But there was more to this Wild Weasel than cool semantics. While 39 Coalition aircraft were still shot down by the KARI defense system – plus one U.S. Navy F/A-18 Hornet  shot down in air-to-air combat by an Iraqi Air Force MiG-25 Foxbat – there’s no doubt that if it weren’t for the work of the intrepid F-4G pilots and electronic warfare officers (EWOs; AKA “Guys-In-Back” or “GIBs”), the losses would’ve been far more severe.

To give our readers an idea of just how harrowing the Weasels’ missions over Iraq were, on the night of 19 January 1991, a single F-4G, callsign Longhorn 31, piloted by then-USAF Major Steve “Teach” Jenni and EWO’d by then-Captain Mark ‘Gucci’ Buccigrossi, managed to successfully evade six Iraqi SAMs in under two minutes. For their remarkable efforts, “Teach” and “Gucci” were awarded the Silver Star, the third highest award for valour in the face of the enemy in the U.S. military.

Desert Storm would turn out to be the first and the last war for the F-4G, as the plans were already in place for her to be replaced by the F-16 Fighting Falcon AKA “Viper” for Wild Weasel duties, specially the single-seat Block 50/52 F-16C, which was redesignated the F-16/CJ/DJ. But the F-4G certainly made the most of that “one brief shining moment,” as described by the late great aviation historian Robert F. Dorr: “F-4G Advanced Wild Weasels flew many hundreds of other combat missions without suffering losses – taking out 74 percent of the enemy missile radars destroyed during the war. Just one F-4G Phantom was lost.”

Where Are They Now? 

The F-4G was officially retired in 1996. Now, before anybody nitpicks me and accuses me of being “ethnocentric” or “Western-biased,” yes, I know, the Iranians still use the F-4 Phantom to this day.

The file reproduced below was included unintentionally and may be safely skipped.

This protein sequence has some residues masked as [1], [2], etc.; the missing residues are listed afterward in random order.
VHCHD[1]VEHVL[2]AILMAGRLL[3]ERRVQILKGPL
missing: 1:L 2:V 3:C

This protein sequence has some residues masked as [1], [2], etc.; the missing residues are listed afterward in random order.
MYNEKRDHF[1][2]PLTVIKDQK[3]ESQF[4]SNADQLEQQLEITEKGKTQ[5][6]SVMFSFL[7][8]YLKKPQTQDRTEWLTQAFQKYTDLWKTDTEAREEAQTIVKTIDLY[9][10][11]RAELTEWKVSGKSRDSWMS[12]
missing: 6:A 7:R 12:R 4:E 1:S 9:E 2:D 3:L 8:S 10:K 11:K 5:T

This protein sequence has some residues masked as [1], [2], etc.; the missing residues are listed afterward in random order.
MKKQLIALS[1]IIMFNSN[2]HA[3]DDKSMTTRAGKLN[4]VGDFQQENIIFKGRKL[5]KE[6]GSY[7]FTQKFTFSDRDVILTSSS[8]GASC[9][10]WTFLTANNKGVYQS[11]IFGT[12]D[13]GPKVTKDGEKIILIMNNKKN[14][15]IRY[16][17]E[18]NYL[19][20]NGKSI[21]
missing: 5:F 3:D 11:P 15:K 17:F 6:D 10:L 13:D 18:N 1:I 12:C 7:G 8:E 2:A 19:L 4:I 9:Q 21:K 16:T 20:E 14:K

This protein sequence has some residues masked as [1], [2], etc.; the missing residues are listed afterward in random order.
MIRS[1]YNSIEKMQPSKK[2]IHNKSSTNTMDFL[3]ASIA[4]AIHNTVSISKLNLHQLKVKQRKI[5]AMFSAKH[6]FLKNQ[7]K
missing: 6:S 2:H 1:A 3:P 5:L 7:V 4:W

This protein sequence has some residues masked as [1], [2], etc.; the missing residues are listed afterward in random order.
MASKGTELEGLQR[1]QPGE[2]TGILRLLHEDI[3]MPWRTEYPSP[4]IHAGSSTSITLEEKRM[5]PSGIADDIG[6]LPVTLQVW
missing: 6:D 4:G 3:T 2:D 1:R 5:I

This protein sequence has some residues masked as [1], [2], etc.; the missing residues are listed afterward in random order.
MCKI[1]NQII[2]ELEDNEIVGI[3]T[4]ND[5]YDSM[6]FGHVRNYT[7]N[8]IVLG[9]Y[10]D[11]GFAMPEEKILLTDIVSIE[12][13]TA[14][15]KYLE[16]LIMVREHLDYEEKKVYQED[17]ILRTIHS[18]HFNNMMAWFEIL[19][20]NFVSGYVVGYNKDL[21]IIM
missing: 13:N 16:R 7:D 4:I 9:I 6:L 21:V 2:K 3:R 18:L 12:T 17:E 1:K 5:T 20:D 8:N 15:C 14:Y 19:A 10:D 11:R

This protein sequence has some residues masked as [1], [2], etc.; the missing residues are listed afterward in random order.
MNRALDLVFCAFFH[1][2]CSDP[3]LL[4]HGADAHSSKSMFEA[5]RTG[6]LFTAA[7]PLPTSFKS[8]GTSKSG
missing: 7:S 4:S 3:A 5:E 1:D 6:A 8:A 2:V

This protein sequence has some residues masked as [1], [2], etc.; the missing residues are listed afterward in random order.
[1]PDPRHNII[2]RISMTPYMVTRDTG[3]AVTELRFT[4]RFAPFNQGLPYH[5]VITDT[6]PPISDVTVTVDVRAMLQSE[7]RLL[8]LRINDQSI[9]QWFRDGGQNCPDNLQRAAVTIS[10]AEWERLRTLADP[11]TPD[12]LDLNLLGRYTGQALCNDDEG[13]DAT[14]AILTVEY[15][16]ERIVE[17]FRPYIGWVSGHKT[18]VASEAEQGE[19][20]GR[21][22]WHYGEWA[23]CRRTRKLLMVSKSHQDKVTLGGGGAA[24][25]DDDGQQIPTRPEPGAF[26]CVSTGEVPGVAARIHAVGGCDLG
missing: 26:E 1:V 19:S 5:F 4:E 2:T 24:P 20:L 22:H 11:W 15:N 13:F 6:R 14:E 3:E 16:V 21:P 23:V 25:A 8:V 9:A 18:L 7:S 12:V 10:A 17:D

And evidently, Iranian Air Force Phantoms did participate in bombing raids against ISIS in Iraq’s eastern province of Diyala back in December 2014. That caveat/disclaimer out of the way…

Whilst there are still plenty of surviving F-4 Phantoms left today, to my knowledge only one of them is a Wild Weasel specimen, which has been on display at the Cold War Gallery of the National Museum of the United States Air Force at Wright-Patterson AFB near Dayton, Ohio.

This particular F-4G had done her duty with the 35th Tactical Fighter Wing out of George Air Force Base, Calif., launching more than 40 missiles during the Gulf War.

If any of our dear readers know of any other surviving F-4Gs out there, please let us know in the Comments section. Thanks in advance!

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Christian D. Orr is a former Air Force Security Forces officer, Federal law enforcement officer, and private military contractor (with assignments worked in Iraq, the United Arab Emirates, Kosovo, Japan, Germany, and the Pentagon). Chris holds a B.A. in International Relations from the University of Southern California (USC) and an M.A. in Intelligence Studies (concentration in Terrorism Studies) from American Military University (AMU). He has also been published in The Daily Torch and The Journal of Intelligence and Cyber Security. Last but not least, he is a Companion of the Order of the Naval Order of the United States (NOUS).

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Christian D. Orr is a former Air Force officer, Federal law enforcement officer, and private military contractor (with assignments worked in Iraq, the United Arab Emirates, Kosovo, Japan, Germany, and the Pentagon).